Just driving around and seeing these places by car, makes me so anxious to actually visit and be  there brings tears to my eyes. I can't wait until tomorrow when we will visit Getheseme and the Garden Tomb. I know that being in these areas will strengthen my testimony of Christ even more.

I was surprised to see the difference between East and West Jerusalem, East Jerusalem is so old, dirty, and crowded, and the roads wind around and around and the traffic is terrible. I don't know how anyone finds his or her way around. West  Jerusalem is like a modern, huge city. It was surprising to see the King David Hotel knowing the history of the bombing before the war of 1948. I couldn't believe the walls of Jerusalem, some of the gates that led into the city. Eric is so knowledgable that his running narritive of the history brought everything alive.

Lindsay and I went to a grocery store, oh boy, how we appreciate Smiths and Day's market. We are still so tired from the trip, but know that this trip will be the experience of a lifetime.

And here are a few observations from Lindsay:

The first thing thing that I found interesting during today's outing around Jerusalem was how close everything was together. When I think about different places described in the scriptures, I imagine that they are spread out much further. Another thing that has been surprising to me is the added urban crowded areas of the city. Before we came to Israel, I had this imagine of what Jerusalem was going to be like, but somehow it is all just different. It is different in a way that is impossible to explain and surreal. 

When we were looking out over the city on our first stop today, I got this overwhelming feeling of peace and comfort. Just looking out over where Christ lived and preached is incredible. It is so different actually viewing these historical places  is so much different than pictures. You can be looking at a picture of the Dome of the Rock and then be actually physically looking at it and it is as if you are somewhere completely different. What also is great is having our own personal tour guide. Having Eric explain where things are and what happened in different places really enhances this experience I am having and I am looking forward to the next three weeks and all of the places we will be going.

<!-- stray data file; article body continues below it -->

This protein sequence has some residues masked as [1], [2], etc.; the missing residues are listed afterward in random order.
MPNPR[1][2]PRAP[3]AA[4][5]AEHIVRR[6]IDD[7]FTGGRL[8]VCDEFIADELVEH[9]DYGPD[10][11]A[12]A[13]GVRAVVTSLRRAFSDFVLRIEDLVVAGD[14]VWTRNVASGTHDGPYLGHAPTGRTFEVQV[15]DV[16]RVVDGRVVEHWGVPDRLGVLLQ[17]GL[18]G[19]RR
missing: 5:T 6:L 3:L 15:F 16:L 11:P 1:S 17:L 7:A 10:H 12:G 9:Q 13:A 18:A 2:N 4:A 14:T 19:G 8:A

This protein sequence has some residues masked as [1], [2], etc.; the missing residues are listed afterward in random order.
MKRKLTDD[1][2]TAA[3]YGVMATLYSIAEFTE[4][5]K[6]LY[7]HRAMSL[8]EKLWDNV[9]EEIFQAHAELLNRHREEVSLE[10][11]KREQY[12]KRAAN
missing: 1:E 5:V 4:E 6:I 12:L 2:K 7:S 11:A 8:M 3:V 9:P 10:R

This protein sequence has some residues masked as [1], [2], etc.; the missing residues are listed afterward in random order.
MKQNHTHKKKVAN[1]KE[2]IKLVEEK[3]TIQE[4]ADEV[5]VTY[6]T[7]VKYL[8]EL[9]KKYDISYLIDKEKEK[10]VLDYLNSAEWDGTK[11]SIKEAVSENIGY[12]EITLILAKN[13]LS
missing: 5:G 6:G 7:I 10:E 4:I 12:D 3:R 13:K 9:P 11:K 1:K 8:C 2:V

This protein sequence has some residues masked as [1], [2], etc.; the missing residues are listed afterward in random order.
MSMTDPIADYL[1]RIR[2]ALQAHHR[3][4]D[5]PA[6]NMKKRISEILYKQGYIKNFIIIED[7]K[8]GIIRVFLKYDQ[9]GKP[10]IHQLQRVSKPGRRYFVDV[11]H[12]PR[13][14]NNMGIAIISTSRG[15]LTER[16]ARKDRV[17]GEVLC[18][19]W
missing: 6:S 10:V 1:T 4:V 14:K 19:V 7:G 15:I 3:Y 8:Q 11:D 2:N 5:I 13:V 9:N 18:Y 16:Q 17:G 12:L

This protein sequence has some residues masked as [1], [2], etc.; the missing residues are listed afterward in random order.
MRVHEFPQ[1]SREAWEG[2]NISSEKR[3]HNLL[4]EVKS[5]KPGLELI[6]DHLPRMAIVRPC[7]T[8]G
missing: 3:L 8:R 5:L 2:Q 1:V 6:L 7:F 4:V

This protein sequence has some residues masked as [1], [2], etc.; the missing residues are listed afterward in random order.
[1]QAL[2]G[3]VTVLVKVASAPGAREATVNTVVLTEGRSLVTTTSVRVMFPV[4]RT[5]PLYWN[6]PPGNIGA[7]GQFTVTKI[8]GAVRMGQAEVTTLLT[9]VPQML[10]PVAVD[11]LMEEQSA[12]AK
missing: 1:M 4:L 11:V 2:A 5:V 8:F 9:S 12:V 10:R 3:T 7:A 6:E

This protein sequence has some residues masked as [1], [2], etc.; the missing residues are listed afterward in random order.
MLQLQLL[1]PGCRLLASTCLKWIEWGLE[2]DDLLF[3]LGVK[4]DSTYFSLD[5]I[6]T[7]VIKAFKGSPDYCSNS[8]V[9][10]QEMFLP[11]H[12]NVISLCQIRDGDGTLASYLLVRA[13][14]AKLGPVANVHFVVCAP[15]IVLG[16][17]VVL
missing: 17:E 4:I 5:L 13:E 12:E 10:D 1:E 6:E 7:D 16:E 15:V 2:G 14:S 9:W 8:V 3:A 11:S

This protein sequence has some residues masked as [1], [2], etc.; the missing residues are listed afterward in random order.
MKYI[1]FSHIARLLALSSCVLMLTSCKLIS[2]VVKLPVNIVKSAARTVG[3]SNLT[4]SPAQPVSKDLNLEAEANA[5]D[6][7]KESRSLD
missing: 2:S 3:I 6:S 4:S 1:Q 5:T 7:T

We returned to the Center in the later afternoon so they could rest and I could finish my grading.  Since this evening was the beginning of Sabbath, for a bit of added local color, we bought a challah, a braided loaf, and lit candles before dinner, demonstrating the traditional prayers said over the candles and bread.  The menu, however, was Thai food cooked by yours truly!

1 comment:

  1. Professor Huntsman,

    My name is Sterling May, and I was referred to your blog by my good friend Josh Matson. I will be with you in the Winter semester, and i just wanted to say thank you for keeping this blog so I can already have an introduction to the Holy Land. A couple of years ago I took Rel A 211 from you, and I am very excited to be there in a few weeks to learn even more! Merry Christmas!

    Until next year in Jerusalem,

    Sterling May